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How Wealthy People Avoid Estate Taxes
The estate and gift tax is a tax on the transfer of wealth from one generation to the next. The tax is levied when a transfer occurs, which by lifetime gift, or upon death.
The estate and gift tax rates start low. The Massachusetts estate tax affects estates worth more than $1 million. The marginal rates start at 4%, and rise gradually to 16%. Federal estate taxes kick in at $5.34 million, but the marginal rate is 40%. The top marginal rate for combined federal and Massachusetts estate taxes is 49.6%.
What People of Moderate Wealth Do
People of moderate wealth can greatly reduce, and often eliminate, their estate tax burden through fairly common estate planning techniques. Marital deduction/credit shelter planning can double the amount that a couple can pass free of the Massachusetts estate tax. Annual exclusion gifting can simply and easily reduce future estate taxes. Charitable giving also reduces estate taxes
With proper planning, a couple worth $2 million can reduce their tax bill from around $100,000 to zero. A couple worth $10 million can reduce their estate tax from around 25% to around 5%.
What Very Wealthy People Do
Individuals and families with more than $10 million can take advantage of a variety of sophisticated estate planning techniques. One of the most common techniques is called a “zeroed-out grantor retained annuity trust” or “GRAT” for short. Here’s how it works.
The person setting up the GRAT is called the Grantor. The Grantor puts money into the GRAT. The GRAT then provides an annual payment to the Grantor for a predetermined number of years.
The present value of these future payments can be calculated based on interest rates set by actuaries at the IRS. Currently, these interest rates are very low. They change each month, but have been hovering around 2%. The Trustee of the GRAT invests the GRAT’s money. If the investments earn more than the predetermined interest rate, then the GRAT will still have some money left, even after it makes its final annual payment to the Grantor. The money that is left over passes to the Grantor’s children (or anyone else specified) free of estate and gift taxes.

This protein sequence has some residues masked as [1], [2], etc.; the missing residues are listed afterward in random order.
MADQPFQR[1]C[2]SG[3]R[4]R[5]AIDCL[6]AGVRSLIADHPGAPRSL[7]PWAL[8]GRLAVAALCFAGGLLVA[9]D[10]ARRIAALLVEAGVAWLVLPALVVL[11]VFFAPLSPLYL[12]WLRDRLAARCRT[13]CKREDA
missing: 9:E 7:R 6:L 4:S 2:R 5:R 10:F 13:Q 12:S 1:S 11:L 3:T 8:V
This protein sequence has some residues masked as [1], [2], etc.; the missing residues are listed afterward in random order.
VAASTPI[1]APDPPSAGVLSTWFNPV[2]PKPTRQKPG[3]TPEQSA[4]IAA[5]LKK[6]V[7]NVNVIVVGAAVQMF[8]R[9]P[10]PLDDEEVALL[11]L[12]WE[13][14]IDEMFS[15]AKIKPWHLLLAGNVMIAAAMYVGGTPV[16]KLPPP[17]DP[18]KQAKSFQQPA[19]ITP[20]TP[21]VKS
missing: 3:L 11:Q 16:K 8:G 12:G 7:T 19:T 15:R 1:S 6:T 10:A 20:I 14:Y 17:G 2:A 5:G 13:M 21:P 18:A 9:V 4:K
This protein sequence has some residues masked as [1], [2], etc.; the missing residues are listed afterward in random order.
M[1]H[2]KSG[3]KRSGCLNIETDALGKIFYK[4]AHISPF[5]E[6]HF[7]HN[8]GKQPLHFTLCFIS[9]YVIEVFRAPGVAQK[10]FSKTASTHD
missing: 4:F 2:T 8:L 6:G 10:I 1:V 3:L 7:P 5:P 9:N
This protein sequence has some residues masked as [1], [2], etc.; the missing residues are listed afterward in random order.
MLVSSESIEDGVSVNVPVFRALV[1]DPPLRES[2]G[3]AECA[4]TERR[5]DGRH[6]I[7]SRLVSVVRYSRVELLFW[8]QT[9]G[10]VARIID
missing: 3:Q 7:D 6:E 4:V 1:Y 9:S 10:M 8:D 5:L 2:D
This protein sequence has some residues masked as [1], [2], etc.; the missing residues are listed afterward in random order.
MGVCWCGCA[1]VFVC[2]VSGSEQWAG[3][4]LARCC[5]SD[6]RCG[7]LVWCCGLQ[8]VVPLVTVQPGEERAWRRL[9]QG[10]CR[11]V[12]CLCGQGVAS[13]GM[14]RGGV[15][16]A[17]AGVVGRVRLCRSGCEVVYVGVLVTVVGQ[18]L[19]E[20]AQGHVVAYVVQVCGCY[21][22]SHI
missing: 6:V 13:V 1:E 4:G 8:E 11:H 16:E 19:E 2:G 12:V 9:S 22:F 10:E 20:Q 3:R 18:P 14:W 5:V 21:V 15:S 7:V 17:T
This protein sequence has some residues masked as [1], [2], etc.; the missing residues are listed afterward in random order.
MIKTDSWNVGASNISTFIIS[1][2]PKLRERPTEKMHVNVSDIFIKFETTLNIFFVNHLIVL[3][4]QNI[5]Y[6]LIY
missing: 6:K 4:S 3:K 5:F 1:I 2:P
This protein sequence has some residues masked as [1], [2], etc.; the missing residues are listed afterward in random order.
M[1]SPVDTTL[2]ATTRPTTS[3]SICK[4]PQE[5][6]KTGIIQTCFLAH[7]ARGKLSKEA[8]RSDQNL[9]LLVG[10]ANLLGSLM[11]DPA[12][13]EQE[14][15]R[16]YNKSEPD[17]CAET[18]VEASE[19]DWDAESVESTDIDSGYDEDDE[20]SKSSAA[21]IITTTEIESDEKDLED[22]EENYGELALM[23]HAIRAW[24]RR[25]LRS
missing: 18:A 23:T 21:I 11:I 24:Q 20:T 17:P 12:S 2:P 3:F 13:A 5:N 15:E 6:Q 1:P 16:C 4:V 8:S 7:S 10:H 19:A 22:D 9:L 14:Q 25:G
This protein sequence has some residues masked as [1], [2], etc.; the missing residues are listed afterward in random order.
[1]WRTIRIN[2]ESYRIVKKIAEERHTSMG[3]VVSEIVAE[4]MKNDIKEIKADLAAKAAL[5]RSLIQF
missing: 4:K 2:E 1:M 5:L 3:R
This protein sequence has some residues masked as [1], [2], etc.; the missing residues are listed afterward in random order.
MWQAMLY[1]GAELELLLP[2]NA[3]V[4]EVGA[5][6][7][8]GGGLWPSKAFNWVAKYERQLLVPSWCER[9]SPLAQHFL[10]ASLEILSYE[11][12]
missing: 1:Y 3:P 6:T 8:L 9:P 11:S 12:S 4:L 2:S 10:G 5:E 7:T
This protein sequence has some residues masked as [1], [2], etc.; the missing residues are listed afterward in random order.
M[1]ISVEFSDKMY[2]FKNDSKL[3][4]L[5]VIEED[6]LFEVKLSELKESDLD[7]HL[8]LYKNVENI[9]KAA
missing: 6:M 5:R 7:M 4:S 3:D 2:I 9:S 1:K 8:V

Here’s how it looks with actual numbers. The Grantor puts $5 million in the GRAT for a term of five years, when the IRS interest rate is at 2%. The Trustee invests the money, and earns 8% return per annum. The Trustee pays the Grantor $1,061,000 per year. At the end of five years, the GRAT still has $1,123,000, which goes to the next generation free of taxes.
It’s not uncommon for very wealthy families to have multiple GRATs going at the same time, or to roll over new two-year GRATs each year indefinitely. If the GRAT’s investments appreciate in value during its term (think family business stock), then the tax savings can be astounding.
Bloomberg recently published an article on this strategy, using Las Vegas Sands Corp. owner, Sheldon Adelson, as a case study.
The lesson to be learned is that families of moderate wealth face steep taxes, and very wealthy families face even steeper taxes. Fortunately, there are plenty of ways to mitigate these taxes through proper planning. Don’t give your wealth to the government. Give it to your family.